While Sushi Ming brings in fish from all around the world and much from Japan,
the chefs highly value outstanding local and regional varieties.
Ming select the fish one by one, evaluating each for freshness, size and its "spirit" or "energy".
He then carefully begin the comprehensive process of cleaning, preparing and storing.
Paper-thin sheets of delicate Japanese cedar-wood line many of the boxes,
and different varieties of fish are stored in separate boxes.
The chefs carefully control the aging process of the fish-an essential part of making sushi.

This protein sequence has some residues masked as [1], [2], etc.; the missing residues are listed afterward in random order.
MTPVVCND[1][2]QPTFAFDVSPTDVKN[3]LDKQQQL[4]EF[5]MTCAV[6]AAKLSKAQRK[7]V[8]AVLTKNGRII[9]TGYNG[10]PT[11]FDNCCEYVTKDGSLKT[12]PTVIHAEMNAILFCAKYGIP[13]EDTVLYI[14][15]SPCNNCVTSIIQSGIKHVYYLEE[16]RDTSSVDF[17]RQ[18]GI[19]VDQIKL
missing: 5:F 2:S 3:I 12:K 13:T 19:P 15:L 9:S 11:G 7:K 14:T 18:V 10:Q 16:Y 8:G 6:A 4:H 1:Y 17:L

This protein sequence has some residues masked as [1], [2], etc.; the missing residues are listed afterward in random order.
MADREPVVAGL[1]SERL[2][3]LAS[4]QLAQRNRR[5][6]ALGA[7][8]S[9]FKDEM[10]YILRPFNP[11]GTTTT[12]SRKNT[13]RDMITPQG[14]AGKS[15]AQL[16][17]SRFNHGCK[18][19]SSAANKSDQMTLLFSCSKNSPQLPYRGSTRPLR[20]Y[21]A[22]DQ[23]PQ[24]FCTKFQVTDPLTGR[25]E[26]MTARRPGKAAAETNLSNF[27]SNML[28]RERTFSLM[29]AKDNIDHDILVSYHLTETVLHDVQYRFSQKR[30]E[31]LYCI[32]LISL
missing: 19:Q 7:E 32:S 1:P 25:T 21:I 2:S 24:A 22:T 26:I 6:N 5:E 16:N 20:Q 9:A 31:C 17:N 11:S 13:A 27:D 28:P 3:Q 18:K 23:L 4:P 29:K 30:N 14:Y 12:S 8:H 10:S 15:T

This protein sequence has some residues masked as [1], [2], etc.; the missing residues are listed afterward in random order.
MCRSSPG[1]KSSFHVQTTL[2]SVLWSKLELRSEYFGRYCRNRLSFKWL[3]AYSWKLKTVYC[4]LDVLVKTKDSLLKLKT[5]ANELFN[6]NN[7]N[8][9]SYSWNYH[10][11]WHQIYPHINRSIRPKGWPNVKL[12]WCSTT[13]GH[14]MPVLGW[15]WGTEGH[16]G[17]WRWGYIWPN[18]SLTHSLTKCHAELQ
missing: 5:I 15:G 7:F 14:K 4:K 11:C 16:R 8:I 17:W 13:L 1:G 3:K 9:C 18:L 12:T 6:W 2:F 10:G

"Just-caught" fish is not always ideal for being eaten immediately as sushi,
and different fish require different methods of refrigeration and storage for ideal preservation and taste.
Perhaps the most complex and difficult part of making sushi is perfecting the rice.
Sushi Ming uses a mix of Japanese short and medium grain rice,
combined with Japanese red and white rice vinegars,
Japanese sea salt and a small amount of sugar.
The rice is cooked in precise proportions at calculated temperatures for a specific time.
Like scientists in a lab, Ming have refined their method after years of research
and experimentation. Using his hands as instruments,
he evaluate how moist the rice is before cooking it.
He adjust the amount of water accordingly.